Wednesday

19th Feb 2020

Opinion

Innovation can keep EU universities ahead of the pack

  • Europe produces around 30 percent of the world's scientific publications (Photo: Pixabay)

When we picture the vectors for new European ambition, we see universities and higher education communities as the right vector to be focusing at.

They support European prosperity and values, and are in charge of teaching and training the next generation of future talents.

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Universities are the focal point of education, research and innovation – what is known as the triangle of knowledge. To the knowledge-based economy, they are what plants and factories were to the industrial economy. So in a nutshell, the triangle of knowledge has to be the centrepiece in Europe's future.

Europe's share of the global GDP has been shrinking for a while. The OECD estimates that global growth will be driven increasingly by innovation and skill investment. At the same time, production will shift from energy-intensive physical assets to intangible assets.

We could benefit from that – if we are prepared to be a change leader rather than merely reacting to it.

Europe is a scientific powerhouse with 1.8 million researchers working in thousands of universities, research centres and world-leading manufacturing industries.

Only seven percent of the worlds' population lives in Europe holding a quarter of the global GDP and yet Europe produces around 30 percent of the world's scientific publications.

This is more than an impressive starting point. The recently published Lamy Report pointed out that EU investment within research and innovation fosters international collaboration and competition of a scale, scope and speed that no single country in the world can match.

Therefore, as we look toward a post-Brexit EU budget, we need to keep on prioritising research and innovation.

But addressing the EU's growth deficit cannot be done solely by investing heavily in research and innovation.

A structural shift in our politics is needed: and the key is to break down silos. Today, research and higher education issues are often treated separately.

This is not least the case within the EU decision-making and institutional process. In both the French and Danish government, the same ministry is in charge of higher education, research and innovation offering a global view to seek coherence in policy-making among the three.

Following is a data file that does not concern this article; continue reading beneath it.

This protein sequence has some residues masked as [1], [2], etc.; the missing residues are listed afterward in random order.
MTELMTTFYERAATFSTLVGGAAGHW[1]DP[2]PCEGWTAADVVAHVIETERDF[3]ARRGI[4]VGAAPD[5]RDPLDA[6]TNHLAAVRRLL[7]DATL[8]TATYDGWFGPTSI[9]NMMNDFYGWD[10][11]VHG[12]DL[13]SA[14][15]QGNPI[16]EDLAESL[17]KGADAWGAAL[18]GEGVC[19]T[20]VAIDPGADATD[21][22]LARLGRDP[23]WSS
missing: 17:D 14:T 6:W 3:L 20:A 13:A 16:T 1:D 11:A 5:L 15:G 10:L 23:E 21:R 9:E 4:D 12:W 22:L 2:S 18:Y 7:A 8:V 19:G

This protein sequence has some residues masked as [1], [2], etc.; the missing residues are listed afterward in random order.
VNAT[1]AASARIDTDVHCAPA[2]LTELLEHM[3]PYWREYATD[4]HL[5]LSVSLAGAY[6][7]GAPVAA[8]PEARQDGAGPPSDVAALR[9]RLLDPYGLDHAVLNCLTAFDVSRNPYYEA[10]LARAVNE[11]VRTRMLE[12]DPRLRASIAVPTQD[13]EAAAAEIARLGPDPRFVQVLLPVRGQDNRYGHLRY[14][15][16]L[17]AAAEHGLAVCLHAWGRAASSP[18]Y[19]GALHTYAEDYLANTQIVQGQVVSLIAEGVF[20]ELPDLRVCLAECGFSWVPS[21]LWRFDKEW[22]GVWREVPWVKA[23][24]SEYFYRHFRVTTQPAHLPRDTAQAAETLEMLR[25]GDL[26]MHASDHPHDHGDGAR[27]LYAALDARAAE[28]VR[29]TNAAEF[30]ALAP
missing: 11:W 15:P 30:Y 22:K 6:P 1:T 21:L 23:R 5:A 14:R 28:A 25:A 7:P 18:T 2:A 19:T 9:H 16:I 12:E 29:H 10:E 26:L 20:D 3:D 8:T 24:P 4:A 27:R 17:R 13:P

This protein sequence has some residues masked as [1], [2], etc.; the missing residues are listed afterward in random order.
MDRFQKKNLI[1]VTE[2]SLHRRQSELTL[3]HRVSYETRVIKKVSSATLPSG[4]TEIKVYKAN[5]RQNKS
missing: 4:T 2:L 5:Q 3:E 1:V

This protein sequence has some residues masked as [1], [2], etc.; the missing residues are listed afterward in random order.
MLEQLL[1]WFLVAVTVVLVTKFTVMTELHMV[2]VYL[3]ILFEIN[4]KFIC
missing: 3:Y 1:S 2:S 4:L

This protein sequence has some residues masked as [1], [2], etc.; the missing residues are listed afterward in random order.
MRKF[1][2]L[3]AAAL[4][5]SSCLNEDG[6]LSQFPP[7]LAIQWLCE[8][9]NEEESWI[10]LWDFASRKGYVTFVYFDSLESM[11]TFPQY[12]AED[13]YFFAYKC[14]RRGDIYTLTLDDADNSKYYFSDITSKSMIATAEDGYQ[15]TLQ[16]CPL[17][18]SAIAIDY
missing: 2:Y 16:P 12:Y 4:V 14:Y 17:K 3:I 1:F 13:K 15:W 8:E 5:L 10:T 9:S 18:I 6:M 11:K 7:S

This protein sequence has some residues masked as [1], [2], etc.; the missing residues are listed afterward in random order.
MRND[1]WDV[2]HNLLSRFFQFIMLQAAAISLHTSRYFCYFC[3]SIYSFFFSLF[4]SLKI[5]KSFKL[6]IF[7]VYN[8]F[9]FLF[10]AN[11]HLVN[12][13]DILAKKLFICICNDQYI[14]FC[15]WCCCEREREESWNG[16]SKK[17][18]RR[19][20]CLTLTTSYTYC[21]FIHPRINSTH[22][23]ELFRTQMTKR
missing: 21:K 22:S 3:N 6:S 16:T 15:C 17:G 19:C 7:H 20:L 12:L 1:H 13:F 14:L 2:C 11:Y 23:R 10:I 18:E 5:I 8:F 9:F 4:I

We will not reach the appropriate level of competitiveness and create jobs without innovation; there is no innovation without research; and conversely there is no research and innovation without people with the right knowledge, skills and competences.

The Union programmes to follow Horizon 2020 and Erasmus+ must break down silos and foster the needed link between higher education and research around shared objectives: providing high quality, research-based education and teaching that equip graduates with personal and professional strength to act and innovate, and allow our societies to remain sustainable.

Solutions to many of the major challenges that we face now and in the upcoming decades will come from science and research. Climate change, scarcity of natural resources, providing medical treatment to an ageing European population, automatisation of production and the provision of services, to name but a few of these.

The next Erasmus generation

The proliferation of digital news outlets, blogs, social media along with the general polarisation of public debate entails a risk.

Facts, analysis and reflections are too often sidelined by confrontational and ill-founded outbursts. The antidote lies in science and education. Or, to use the terminology of the French philosophers in the days of European enlightenment, the role of education lies in shaping individuals into contributors to the social good.